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Health Science Professionals Bargaining Update: Frequently-Asked Questions on Bargaining and Job Action - BC General Employees' Union (BCGEU)

The HSPBA bargaining committee is engaged in focussed discussions with the employer through most of June. Subgroups of the committee are leading the discussions and negotiating matters related to managing union leave disputes and expedited arbitration procedures.

Negotiations continue, and we are making progress, but more slowly than we had hoped for at the outset. To date we have had high level discussions on wages and monetary proposals, including issues related to leaves, classifications, and recruitment/retention. However, we have not received a response from the employer on our wage proposals.

The committee continues to work hard to achieve the goals set by health science professionals at the Health bargaining conference: agreements on action for recruitment, retention, respect, recognition of the responsibility held by health science professional members of the health care team, and supporting resilience in our physical and mental wellbeing.

Here are answers to some of the most common questions we're hearing.

Our current contract expired in March. What happens now?

While the Health Science Professionals Bargaining Association (HSPBA) collective agreement expired March 31, 2022, the terms of these agreements remain in force until new contracts are negotiated and voted on by all union members. That means your pay and benefits remain unchanged for the time being.

Who is negotiating my new contract?

The Health Science Professionals Bargaining Association (HSPBA) collective agreement, is being negotiated by a bargaining committee comprised of professional negotiators employed by our unions, subject experts on specialized labour relations matters, and HSP members elected by their peers to ensure member concerns are addressed at the bargaining table and in the new agreement.

When might Health Science Professionals go on strike? Are we taking a strike vote?

We are still actively bargaining and have not reached impasse so Health Science Professional members are not taking a strike vote at this time. 

Bargaining began in March 2022, and is still in the early stages. Talks with the employers will likely continue for the next few months. If no progress is made by the fall, and bargaining is at a stalemate, the Health Science Professionals Bargaining Association may consider taking a strike vote then.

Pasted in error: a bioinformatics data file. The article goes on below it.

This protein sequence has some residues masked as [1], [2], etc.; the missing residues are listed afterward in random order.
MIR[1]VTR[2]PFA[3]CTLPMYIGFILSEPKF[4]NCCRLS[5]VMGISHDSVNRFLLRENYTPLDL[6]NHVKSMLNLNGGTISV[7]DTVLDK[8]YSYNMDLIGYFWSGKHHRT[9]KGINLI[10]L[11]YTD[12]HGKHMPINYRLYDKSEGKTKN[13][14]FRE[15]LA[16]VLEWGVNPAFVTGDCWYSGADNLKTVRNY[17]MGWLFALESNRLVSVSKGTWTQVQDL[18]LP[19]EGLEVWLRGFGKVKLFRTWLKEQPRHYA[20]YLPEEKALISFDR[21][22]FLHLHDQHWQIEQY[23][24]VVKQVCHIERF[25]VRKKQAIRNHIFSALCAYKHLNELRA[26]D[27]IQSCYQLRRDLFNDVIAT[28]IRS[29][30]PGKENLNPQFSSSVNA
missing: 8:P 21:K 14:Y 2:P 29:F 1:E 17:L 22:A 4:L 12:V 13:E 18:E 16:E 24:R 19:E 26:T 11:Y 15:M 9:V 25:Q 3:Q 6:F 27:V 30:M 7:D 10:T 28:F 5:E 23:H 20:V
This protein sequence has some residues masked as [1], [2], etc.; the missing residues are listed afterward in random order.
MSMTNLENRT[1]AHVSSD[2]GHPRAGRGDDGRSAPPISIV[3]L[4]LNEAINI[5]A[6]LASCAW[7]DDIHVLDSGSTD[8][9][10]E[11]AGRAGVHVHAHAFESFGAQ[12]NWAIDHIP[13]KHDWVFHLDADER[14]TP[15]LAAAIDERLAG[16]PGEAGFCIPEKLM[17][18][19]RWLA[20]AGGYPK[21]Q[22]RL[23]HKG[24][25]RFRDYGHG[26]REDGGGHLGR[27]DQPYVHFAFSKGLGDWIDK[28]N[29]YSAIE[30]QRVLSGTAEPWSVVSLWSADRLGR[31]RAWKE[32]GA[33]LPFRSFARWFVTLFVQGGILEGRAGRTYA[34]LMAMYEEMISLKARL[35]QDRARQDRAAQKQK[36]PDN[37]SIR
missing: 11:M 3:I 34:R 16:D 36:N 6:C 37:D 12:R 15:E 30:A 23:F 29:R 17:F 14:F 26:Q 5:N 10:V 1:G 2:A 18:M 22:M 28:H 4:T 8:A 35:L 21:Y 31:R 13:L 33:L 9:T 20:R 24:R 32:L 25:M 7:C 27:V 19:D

What if another union goes on strike in the next few weeks?

If you see a picket line at your workplace, do not cross it. If another union or bargaining unit plans to go on strike, they will communicate through the BC Federation of Labour with other unions who may have members affected by the strike picket line. 

What would a strike or job action look like?

We take job action when withdrawing our services is the only power left to us to achieve our bargaining demands. Before taking any sort of job action, we must take a strike vote and we would not take a strike vote unless we had reached impasse in bargaining. 

Job action can take many forms. It could start with the refusal to perform specific duties and escalate to an all-out withdrawal of everything but essential services. A common form of job action is "work to rule". This is where you refuse to do any duties that are not specifically part of your job description, like certain paperwork, administrative duties, or portering. A ban on overtime is a similar form of job action. These types of job action place pressure on the employer while keeping members at work. Rotating job action is where members withdraw their services for a short period of time, usually one day. An example of rotating job action is to withdraw services in one department for one day, and then have the members return to work the next day while another department withdraws their services. This type of action minimizes financial loss to members while putting pressure on the employer.

Maintaining care for patients and clients remains a top priority, and essential levels of service, which are negotiated with the employer, must, by law, be maintained.

What are essential services? How will I know if I'm considered essential?

Essential service levels are currently being negotiated between the union and the employer. No job action can be taken until such time as the final levels are agreed to by the BC Labour Board.

In the event of job action, unions will take over responsibility for scheduling the work needed to achieve essential services, and in order to be eligible for these essential service shifts, members must perform picket duty. This can take a number of forms as there are a lot of jobs that need to be done during job action. We will work with the steward and job action team at your workplace to ensure that members know what to do and that essential service shifts are distributed equitably.

During the time that members attend work for essential service shifts, they are paid their regular salary by the employer. When members are performing their picket duty jobs, they are paid by their union.

Watch your email for more updates

We will continue to keep you informed as the bargaining process progresses. Please check your email frequently for updates.

In solidarity,

Your Health Science Professionals Bargaining Association